Saturday, June 9, 2012
Changes To Family Law - The Family Violence Act 2011
From 7 June 2012, Changes to Family Law will take effect that will place children and their safety front and centre in family law matters.
The Family Court strongly supports happy, healthy relationships between children and their parents and supports shared care where this is safe for the child.
Unfortunately, more than half of the parenting cases that come to courts involve allegations by one or both parties that the other has been
violent. Family violence and child abuse cannot be tolerated under any circumstances. This is why the Australian Government has amended the Family Law Act to:
• Prioritise the safety of children in parenting matters by giving greater weight to the protection from harm when determining what is in a child’s best interests.
• Change the definition of ‘family violence’ and
‘abuse’ to reflect a contemporary understanding of what family violence and abuse is by clearly setting out what behaviour is unacceptable, including physical and emotional abuse and
the exposure of children to family violence.
• Better target what a court can consider in relation to family violence orders as part of considering a child’s best interests.
• Strengthen advisers obligations by requiring family consultants, family counsellors, family dispute resolution practitioners and legal practitioners to prioritise the safety of children.
• Ensure the courts have better access to evidence of family violence and abuse by improving reporting requirements.
• Make it easier for state and territory child protection authorities to participate in family law proceedings.
These changes will help people within the family law system to better understand, disclose and act where there are family violence and child abuse concerns.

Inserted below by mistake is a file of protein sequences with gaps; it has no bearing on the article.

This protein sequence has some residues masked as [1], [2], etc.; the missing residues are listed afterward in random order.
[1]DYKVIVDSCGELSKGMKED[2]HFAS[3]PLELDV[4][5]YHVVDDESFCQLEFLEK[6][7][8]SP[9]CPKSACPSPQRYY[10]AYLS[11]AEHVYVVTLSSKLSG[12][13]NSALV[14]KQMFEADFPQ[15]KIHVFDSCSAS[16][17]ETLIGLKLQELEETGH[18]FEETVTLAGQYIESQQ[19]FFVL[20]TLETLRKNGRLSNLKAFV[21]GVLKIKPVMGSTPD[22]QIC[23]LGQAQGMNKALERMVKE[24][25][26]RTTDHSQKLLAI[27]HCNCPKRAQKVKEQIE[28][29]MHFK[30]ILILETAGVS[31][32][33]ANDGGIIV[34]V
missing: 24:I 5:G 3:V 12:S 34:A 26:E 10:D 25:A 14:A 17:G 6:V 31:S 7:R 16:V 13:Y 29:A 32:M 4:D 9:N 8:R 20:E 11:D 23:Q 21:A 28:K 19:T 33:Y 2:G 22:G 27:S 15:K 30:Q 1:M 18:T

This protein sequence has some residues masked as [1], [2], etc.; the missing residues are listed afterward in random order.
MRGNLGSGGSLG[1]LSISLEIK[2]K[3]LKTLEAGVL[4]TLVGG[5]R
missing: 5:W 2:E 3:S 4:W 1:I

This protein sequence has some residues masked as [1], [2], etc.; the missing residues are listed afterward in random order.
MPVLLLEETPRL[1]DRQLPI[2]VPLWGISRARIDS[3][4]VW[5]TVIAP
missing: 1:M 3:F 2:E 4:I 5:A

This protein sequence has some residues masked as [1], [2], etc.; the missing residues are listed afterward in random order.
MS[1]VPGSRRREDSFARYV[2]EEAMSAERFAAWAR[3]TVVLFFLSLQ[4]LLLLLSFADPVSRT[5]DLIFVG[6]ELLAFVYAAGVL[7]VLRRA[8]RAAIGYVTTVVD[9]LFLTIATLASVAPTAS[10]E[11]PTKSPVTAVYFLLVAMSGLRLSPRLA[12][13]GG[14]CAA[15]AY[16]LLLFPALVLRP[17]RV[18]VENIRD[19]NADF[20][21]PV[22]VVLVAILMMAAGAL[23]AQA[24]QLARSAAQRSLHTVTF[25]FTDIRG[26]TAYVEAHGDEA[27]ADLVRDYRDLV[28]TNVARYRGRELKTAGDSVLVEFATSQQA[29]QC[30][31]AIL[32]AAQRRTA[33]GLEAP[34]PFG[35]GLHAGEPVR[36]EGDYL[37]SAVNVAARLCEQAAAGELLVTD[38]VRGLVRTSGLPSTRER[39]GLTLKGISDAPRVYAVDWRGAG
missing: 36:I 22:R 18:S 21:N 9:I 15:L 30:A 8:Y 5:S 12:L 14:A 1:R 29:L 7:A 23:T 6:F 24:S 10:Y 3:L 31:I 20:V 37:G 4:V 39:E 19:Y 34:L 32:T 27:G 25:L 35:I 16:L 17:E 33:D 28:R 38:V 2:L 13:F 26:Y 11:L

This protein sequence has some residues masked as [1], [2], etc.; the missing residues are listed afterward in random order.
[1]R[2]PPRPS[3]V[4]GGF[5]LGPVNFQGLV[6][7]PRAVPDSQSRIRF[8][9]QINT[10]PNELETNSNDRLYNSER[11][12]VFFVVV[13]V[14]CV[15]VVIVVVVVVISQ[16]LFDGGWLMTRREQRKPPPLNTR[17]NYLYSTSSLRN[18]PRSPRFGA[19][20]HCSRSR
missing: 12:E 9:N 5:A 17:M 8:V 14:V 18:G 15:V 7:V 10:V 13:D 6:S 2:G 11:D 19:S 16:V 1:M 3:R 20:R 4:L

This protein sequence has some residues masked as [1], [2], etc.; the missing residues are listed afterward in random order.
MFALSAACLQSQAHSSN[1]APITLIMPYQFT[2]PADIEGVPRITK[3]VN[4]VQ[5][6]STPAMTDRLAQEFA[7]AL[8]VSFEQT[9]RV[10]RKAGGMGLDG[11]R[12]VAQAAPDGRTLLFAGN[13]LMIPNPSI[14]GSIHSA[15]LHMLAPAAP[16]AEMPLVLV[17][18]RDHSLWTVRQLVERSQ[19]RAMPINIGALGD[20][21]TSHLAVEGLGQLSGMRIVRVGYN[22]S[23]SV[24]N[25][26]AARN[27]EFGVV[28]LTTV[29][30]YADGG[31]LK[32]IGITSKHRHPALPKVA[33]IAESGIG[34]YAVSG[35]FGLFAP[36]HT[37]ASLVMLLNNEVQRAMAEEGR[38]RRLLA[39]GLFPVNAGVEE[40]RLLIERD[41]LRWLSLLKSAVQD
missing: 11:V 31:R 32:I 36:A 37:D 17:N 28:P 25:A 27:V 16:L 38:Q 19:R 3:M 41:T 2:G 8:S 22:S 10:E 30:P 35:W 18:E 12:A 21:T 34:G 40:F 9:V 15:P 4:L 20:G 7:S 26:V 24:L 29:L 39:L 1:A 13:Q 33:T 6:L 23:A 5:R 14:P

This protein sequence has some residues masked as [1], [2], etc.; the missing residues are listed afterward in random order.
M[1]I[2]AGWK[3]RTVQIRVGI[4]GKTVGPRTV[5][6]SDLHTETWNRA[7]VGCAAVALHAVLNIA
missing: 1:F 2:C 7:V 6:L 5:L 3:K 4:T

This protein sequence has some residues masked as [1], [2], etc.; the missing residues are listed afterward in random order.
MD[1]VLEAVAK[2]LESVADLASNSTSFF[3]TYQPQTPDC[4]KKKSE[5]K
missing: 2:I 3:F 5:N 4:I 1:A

Family courts will be able to access better information on which to assess risk to families and the best interests of children, helping to improve the appropriateness of parenting orders.
The Family Law Act will continue to promote a child’s right to a meaningful relationship with both parents where this is safe for the child.
The Family Violence Act does not ‘roll back’ the 2006 shared parenting reforms. Parenting arrangements will continue to be made in a way that promotes a child’s right to have a meaningful relationship with both parents where this is safe.
The Family Violence Act will not impact outcomes for separating families where there are no family violence or child abuse concerns. For those cases where there is no risk of violence or abuse and it is in the child’s best interests, the courts will continue to apply the presumption of equal shared parental responsibility and consider equal time or, as the case requires, substantial and significant time.
The family courts will not lose the ability to award costs where a party knowingly makes false statements. The family courts will retain a broad power to make costs orders. In addition, it remains a criminal offence to knowingly make a false statement during court proceedings.